This way, you never need to purchase a whole new kit -- a phrase you'll likely never hear in traditional sales transactions. ArmorSuit's lifetime warranty represents the company's steadfast commitment to keeping its customers satisfied. While it might seem ridiculous to offer a lifetime warranty, it makes sense for building strong relationships with ArmorSuit's customers -- when the company's customers then need other products related to tech, they'll most likely check out ArmorSuit's website first.

5. Panera

In 2014, Panera issued a statement promising its customers it would remove all artificial flavors, sweeteners, and preservatives from all Panera products by the end of 2016. The company remained transparent throughout the process, publishing progress reports to demonstrate a level of accountability and transparency to its customers.

Undoubtedly, it was a risky decision to admit they'd previously used unhealthy ingredients in their food -- but it paid off big-time in 2016, when the brand could officially say "100% of our food is 100% clean".

Now, they continue to focus on cultivating strong relationships with their customers through personalization. For instance, they alert loyalty members about new food offerings they feel will meet the member's "flavor profile".

They also meet their customers where they are -- 26% of Panera's orders are generated digitally, and they offer home and business delivery, rapid pickup, and catering. Their commitment to health and convenience has resulted in 28 million Panera loyalty members, and 13 million email newsletter subscribers.

Next, lets explore how you can create a strong relationship marketing strategy for your own business.

1. Provide personalized, customer-focused service.

When you're creating a relationship marketing strategy, and when you're engaging with your customers, your primary concern should never be focused on your product or service. Instead, your concerns should always revolve around the customer -- Would the customer want to see this ad? Would the customer be excited about this Instagram post? Does our new product delight the customer?

Additionally, it's critical you create channels for direct support when your customers need help. Perhaps you implement a Facebook Messaging Bot for service-related concerns. Alternatively, maybe you answer your customer's questions via Instagram DM. By meeting your customers where they want to be met, you're proving your willingness to help them despite the hassles it might entail for your overall business process.

2. Engage with the customer where they are.

The reason Marriott's strategy works isn't just because of the content they create -- it's also because of where they post that content. Creating videos specifically for Snapchat enables Marriott to appeal to a younger demographic on a platform already popular with that audience.

Similarly, it's critical you do your research to learn which platforms are most popular for your ideal demographic. By reaching out to them through those channels, you're demonstrating a level of helpfulness and understanding that will encourage those users to interact with your brand.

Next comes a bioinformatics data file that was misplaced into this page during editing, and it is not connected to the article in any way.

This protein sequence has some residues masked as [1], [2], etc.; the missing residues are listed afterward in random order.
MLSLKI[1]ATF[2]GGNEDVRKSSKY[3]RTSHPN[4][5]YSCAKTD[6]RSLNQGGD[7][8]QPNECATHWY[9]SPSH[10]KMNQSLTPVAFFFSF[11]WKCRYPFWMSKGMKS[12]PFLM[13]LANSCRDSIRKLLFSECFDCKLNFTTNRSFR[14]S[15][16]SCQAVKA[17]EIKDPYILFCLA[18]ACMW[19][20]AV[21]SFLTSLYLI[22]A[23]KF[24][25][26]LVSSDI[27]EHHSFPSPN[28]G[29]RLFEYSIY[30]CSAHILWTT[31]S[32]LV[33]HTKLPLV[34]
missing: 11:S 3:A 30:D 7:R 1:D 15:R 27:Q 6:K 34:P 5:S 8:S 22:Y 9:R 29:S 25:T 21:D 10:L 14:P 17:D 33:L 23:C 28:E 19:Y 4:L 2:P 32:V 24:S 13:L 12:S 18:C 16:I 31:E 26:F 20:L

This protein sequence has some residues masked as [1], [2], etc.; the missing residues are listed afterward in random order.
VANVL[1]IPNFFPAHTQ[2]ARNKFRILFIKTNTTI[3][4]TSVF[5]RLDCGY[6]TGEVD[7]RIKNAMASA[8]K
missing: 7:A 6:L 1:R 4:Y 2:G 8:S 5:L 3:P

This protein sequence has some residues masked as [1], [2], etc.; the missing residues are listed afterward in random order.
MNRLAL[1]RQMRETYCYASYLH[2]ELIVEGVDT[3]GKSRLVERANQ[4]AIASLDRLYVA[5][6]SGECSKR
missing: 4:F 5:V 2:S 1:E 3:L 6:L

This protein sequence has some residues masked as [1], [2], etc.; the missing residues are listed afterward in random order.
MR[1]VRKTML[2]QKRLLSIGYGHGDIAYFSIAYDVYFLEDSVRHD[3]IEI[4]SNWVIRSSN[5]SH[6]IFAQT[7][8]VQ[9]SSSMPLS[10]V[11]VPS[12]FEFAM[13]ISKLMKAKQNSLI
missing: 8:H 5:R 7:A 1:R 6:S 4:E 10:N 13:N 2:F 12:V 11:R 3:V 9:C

3. Offer incentive and rewards for customer loyalty.

To cultivate a long-term relationship with your customers, and to create lasting brand loyalty, it's critical you continue to engage with customers even after they've purchased a product. Consider what you can offer them once they've become customers -- perhaps they can get a discount on additional products, or receive personalized recommendations based on their preferences.

Consider Panera -- by creating a loyalty rewards program, Panera continues to incentivize its customers to purchase additional products, and slowly forms a more meaningful relationship by gathering information about each customer and then using that information to offer unique suggestions depending on their individual food preferences.

4. Create valuable content that tells a compelling story.

If a customer has already purchased your product, they don't need to see additional product advertisements to become brand loyalists -- instead, they need to feel your business offers valuable content regardless of their purchase intent.

Marriott's film isn't meant to immediately convert a viewer into a paying customer. Instead, its purpose is to increase brand awareness, so that down the road, when that viewer is ready to book a hotel for an upcoming trip, they'll remember the compelling film they saw once and think of Marriott.

5. Collect feedback regularly.

A relationship works two-ways -- to truly develop a meaningful connection with your customers, then, it's vital you ask them for feedback. What do they want to see from your brand? What do they like about your product? What do they wish you wrote about on your blog? This information is critical to ensure you're consistently improving your relationship marketing strategy to best-fit the needs of your specific audience.

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Originally published Feb 14, 2019 7:00:00 AM, updated October 08 2020


Marketing Strategy